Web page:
• Breakfast Pear Sauce – Stew the pears down with some coconut oil, a little sugar, and some spices. You can make a delicious sauce and freeze it. One Sunday morning, when you have family pop in at pancake time, you’re going to be able to kick it up a notch with some handcrafted preserve. Win! 
  • Ferment – Do you ferment? Apparently, in Russia, it’s traditional to throw whole pears in with your fermenting sauerkraut. I haven’t personally tried this one yet, but I will report back once I have. 
  • Fruit Leather – Every kid loves it. Here is a great fruit leather recipe you can make with pears.

Sauté, blend, spread!

Yum! This is probably my all-time favorite way to eat our pears. This recipe for pear butter is easy, healthy, delicious, and keeps well in the fridge. If you’re wondering “What can I make with lots of pears?”…. make this sweet spread.

Here’s the recipe…

Easy pear butter recipe (gluten-free, dairy-free, egg-free)

  • 10 medium pears, cored and cubed
  • 2 TBS coconut oil
  • 1 TBS local happy honey
  • 1/4 tsp cinnamon
  • a few cardamon pods
  • pinch of salt 
  • dash of vanilla

Step 1: Sauté all ingredients together on medium till the pears are a little caramelized and soft (at this point, you can divide the recipe in half if you would like to keep some chunky pear snacks). 

Step 2: Blend everything together until it becomes the consistency you want, I prefer it smooth and creamy. 

Step 3: Spread on toast, pancakes, and sweet potato toast, or use it as a dip for other slices of fruit or cheese. Yummy!

Store in fridge.

For some wild variety…

Are you a backyard forager? Here is a recipe for making wild-spiced pear butter. I haven’t yet collected my own foraged birch syrup to use as the sweetener, but it sounds like it’s the perfect *pairing*!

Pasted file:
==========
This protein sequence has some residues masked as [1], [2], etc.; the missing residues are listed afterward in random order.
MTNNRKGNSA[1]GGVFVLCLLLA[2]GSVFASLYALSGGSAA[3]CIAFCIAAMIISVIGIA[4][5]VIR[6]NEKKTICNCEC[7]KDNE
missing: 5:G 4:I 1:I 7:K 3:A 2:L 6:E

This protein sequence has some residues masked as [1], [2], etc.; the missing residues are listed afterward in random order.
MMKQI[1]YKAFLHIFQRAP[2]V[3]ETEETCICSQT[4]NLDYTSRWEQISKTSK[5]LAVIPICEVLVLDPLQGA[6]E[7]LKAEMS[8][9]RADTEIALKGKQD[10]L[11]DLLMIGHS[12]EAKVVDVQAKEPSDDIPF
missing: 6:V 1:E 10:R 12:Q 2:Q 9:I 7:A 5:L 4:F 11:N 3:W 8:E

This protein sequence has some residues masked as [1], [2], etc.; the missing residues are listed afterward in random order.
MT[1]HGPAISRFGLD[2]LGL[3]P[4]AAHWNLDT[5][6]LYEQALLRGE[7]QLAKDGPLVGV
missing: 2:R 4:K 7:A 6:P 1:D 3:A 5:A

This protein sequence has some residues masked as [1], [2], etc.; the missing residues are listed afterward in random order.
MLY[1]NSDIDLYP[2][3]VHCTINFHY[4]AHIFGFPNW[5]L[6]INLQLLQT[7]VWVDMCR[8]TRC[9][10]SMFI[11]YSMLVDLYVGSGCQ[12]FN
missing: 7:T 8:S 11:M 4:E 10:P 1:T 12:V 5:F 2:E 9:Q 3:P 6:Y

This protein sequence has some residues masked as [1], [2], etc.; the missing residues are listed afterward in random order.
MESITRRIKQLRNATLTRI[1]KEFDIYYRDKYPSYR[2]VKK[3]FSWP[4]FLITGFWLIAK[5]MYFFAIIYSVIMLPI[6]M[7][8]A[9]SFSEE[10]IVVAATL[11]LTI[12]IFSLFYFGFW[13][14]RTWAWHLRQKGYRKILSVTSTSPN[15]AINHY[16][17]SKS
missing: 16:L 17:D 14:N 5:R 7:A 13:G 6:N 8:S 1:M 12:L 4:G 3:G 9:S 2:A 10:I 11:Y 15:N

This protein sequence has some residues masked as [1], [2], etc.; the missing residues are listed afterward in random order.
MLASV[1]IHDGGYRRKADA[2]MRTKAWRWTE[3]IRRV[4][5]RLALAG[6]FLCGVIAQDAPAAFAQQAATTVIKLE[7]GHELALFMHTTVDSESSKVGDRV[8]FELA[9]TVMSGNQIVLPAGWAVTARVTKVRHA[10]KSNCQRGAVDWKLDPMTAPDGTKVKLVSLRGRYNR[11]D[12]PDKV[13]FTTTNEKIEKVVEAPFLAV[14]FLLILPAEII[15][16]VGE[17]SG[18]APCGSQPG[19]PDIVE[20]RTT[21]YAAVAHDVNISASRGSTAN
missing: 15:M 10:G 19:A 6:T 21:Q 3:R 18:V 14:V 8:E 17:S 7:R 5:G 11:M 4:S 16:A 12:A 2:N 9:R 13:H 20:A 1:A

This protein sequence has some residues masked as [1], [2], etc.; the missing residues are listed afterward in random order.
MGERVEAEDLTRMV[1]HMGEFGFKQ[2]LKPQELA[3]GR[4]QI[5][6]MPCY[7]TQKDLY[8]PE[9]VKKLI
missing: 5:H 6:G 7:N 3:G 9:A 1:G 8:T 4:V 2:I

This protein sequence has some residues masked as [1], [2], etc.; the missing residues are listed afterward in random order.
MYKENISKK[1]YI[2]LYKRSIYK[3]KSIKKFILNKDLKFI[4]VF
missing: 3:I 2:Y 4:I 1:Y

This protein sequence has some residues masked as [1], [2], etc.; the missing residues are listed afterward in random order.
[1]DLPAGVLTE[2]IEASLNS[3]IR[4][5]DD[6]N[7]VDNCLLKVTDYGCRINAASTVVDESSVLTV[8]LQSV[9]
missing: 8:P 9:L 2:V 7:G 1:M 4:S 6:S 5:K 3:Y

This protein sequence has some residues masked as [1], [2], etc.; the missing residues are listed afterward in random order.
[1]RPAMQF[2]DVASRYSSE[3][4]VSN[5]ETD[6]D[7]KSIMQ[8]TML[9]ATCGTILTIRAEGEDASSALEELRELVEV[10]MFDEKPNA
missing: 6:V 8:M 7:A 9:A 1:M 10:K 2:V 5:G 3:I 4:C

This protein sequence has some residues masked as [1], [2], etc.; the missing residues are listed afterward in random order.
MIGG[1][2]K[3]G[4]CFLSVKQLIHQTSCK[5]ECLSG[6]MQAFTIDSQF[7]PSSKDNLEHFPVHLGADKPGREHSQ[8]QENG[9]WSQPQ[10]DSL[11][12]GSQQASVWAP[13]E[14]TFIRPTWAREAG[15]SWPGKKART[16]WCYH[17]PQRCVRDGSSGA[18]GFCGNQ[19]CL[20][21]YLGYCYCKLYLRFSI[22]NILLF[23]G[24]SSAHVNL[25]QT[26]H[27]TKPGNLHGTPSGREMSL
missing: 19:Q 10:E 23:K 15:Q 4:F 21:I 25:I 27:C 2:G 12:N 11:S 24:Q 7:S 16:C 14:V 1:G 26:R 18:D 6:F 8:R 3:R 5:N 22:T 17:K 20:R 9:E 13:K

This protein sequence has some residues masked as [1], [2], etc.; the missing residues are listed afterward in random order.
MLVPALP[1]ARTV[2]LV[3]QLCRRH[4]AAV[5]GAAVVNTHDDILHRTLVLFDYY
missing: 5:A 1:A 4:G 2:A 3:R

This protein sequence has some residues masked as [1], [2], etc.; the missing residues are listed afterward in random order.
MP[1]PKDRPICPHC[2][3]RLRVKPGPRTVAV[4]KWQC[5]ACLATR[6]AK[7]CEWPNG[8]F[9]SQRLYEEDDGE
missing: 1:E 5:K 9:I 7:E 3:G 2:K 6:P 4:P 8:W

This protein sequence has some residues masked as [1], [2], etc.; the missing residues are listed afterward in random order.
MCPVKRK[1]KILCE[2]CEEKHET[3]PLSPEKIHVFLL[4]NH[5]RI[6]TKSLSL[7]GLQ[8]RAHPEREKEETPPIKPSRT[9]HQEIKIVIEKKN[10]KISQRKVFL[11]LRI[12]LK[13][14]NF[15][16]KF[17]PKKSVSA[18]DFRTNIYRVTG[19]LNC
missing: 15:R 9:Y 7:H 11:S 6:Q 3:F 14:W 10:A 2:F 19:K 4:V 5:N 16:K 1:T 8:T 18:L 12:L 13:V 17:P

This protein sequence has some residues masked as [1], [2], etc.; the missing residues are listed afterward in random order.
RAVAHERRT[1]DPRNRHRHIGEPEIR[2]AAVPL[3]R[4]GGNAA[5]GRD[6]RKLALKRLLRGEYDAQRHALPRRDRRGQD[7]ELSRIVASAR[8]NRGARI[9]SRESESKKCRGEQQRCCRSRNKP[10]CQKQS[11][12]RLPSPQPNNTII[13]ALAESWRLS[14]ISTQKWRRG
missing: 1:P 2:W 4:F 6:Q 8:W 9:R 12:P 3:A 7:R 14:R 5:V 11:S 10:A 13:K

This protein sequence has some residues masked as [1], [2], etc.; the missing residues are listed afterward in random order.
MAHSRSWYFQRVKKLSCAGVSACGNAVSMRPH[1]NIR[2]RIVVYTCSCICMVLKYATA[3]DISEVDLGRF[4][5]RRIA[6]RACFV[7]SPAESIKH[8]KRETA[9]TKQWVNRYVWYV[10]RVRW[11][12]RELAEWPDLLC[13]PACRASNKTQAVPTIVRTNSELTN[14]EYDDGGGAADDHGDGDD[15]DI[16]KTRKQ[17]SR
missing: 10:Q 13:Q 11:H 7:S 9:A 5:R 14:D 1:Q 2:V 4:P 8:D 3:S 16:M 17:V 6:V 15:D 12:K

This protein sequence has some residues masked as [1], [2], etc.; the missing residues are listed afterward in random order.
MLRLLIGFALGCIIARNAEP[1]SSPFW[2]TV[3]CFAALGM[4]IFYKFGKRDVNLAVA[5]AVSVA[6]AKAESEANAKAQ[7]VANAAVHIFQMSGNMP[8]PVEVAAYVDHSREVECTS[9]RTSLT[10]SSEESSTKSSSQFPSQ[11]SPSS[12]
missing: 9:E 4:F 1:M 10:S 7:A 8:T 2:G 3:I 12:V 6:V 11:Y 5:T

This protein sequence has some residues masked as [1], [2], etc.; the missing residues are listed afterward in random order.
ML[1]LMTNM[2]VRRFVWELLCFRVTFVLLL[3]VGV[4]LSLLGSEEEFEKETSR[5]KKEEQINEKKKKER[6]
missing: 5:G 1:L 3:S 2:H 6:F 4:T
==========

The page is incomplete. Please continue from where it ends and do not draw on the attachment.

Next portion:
Pear tree blossoms in spring

Paint and craft 

There are endless crafts and kids’ activities to do with pears. Here are a few ways we use up extra pears in crafts in the autumn.

Fall pear painting activity for kids

Gather your beautiful family together for a paint and taste. Slice up some pears for snacks and set up your most delightful (or silly) looking pear. Give everyone a little canvas to paint on and see how incredible and unique each one turns out. My kids all range in age, and this was fun for everyone. 

Look how cool they all turned out!

Kids crafts using all the extra pears we have right now

Pear stamp art: Fall toddler nature activity

A great way to craft with Pears and toddlers is by creating a basic pear stamp. I would highly suggest a hard variety of pear for this activity, something really ripe and soft like a Bartlett is bound to get really messy and sticky. We made a pear rainbow and my toddler loved it! She is super into learning about colors right now so this was such a fun learning craft too.

Cut your pears in half, you can wash your pears between colors but it’s nice to have enough cut up so you don’t have to every time. Set up an art station, I use mats and aprons and lots of different colors of paint. Our favorite way to do stamping crafts is on a long roll of paper on the floor so that’s how we did this one. Use a kitchen cloth to dab off the excess moisture before you brush your paint on. Be sure to compost your used stamps. 

Ignore, handoff, give away

I am not going to lie, this is my default setting for dealing with too many pears. Sometimes you have to put in absolutely no effort at all and not feel bad at all. 

Check out all the cool things that happen when you…